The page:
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I have a loop that fires a function 30 times per second. The function changes the position of a couple of points that I use to animate. I draw lines through all the points, meaning that the lines will change 30 times per second.

I draw these lines to a CGLayer, which then is drawn to a UIView in the drawRect: method. I do this because I understand that performance is improved when drawing offscreen. However, it seems that the CGLayer saves all actual lines instead of drawn pixels, since even if I clear it, the program runs slower and slower over time when more lines are drawn.

I'm asking for other ways to animate this. What's the most efficient way and why?

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2 Answers 2

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You should use the Core Animation framework to animate properties on the layer. You can either subclass CALayer or use a delegate to do the actual drawing. In the drawing code, you can access the property that is being interpolated and use it to move points, change the thickness of lines, or anything else that Core Graphics lets you control. Look at this example code from Apple and see how it uses the lineWidth value that is being animated.

This little tutorial by John Blackburn is one of my favorite introductions to Core Animation. There are a few different concepts to grasp, but in general it's pretty simple to create quite complex animations.

Your problem with things running slower and slower most probably has nothing to do with Core Graphics. It could be that you are accidentally creating more and more timers for example.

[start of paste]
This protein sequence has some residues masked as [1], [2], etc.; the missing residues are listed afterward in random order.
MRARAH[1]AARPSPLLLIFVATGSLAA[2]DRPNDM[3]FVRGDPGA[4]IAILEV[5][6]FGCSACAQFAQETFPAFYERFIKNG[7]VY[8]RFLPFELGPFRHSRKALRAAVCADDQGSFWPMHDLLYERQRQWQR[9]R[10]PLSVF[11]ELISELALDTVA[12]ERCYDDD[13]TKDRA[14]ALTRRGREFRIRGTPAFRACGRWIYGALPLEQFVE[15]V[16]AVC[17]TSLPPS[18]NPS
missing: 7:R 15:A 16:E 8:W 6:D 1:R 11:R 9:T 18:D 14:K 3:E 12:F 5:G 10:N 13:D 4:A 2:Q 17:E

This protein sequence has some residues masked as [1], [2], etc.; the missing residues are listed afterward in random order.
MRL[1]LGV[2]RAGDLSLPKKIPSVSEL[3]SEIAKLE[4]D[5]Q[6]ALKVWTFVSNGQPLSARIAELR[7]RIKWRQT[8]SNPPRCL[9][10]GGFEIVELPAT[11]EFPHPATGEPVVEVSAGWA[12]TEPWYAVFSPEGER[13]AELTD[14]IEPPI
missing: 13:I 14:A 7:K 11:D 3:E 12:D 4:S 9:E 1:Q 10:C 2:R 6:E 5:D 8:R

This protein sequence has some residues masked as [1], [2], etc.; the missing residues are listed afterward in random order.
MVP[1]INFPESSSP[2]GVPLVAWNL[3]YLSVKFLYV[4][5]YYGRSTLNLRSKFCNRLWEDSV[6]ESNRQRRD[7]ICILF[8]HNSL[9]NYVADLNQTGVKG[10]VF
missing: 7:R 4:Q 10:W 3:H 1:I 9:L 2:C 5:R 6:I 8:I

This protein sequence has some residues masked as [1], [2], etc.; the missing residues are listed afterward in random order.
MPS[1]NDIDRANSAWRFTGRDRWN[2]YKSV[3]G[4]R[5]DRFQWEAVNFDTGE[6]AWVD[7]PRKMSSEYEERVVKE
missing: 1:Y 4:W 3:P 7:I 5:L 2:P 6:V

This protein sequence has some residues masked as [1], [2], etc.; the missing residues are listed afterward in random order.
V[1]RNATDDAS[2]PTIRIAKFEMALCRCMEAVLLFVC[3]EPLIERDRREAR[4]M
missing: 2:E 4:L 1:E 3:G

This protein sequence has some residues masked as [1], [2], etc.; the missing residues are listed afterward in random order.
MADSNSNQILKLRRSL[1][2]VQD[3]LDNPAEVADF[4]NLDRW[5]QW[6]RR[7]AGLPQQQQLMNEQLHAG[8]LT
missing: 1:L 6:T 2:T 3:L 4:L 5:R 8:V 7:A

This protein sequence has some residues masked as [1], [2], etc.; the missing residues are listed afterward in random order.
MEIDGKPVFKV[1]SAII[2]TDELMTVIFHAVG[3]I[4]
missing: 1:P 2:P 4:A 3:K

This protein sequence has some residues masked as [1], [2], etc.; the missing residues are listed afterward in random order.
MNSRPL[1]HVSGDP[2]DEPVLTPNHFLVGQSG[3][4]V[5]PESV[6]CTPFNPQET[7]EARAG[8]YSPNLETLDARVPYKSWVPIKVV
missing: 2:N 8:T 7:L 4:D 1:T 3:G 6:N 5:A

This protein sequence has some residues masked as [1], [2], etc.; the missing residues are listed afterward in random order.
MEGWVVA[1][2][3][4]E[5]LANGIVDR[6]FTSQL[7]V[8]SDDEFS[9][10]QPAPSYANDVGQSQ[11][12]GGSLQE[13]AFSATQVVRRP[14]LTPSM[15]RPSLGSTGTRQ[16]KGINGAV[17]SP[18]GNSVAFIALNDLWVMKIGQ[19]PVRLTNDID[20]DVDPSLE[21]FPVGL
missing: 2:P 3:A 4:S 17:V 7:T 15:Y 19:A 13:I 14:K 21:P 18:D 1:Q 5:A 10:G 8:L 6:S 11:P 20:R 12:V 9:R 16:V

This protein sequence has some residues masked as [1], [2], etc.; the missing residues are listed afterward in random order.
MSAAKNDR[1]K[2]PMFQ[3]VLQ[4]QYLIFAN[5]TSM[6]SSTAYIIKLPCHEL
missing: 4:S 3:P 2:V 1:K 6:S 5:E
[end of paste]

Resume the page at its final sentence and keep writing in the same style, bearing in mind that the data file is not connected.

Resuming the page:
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Thanks! The problem with things running slower was that I was drawing to a context that wasn't a bitmap, but saved all the lines as actual lines, which made old lines that weren't showing draw. However drawing to a bitmap context made it work. I'll check the tutorials you sent, thank you! :) –  Accatyyc Jul 22 '10 at 20:19

If you have a path that needs to animate from state to state, I'd highly recommend looking at CAShapeLayer. This layer type lets you specify two paths (with the same number of control points) and animate smoothly between them using Core Animation.

Two good articles on the subject are "Marching Ants With Core Animation" by Matt Long and "Complex Interpolation with CAShapeLayer (Free)" by Joe Ricioppo.

If you instead have portions of the image that remain the same, and you just need to composite new elements on top of that, I'd recommend drawing parts of the image into static CALayers or UIViews and then adding new views on top of that for the parts that change. Compositing of layers is much, much faster than redrawing the content of a view or layer.

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Thanks! Time to learn about compositing. –  Accatyyc Jul 22 '10 at 20:20

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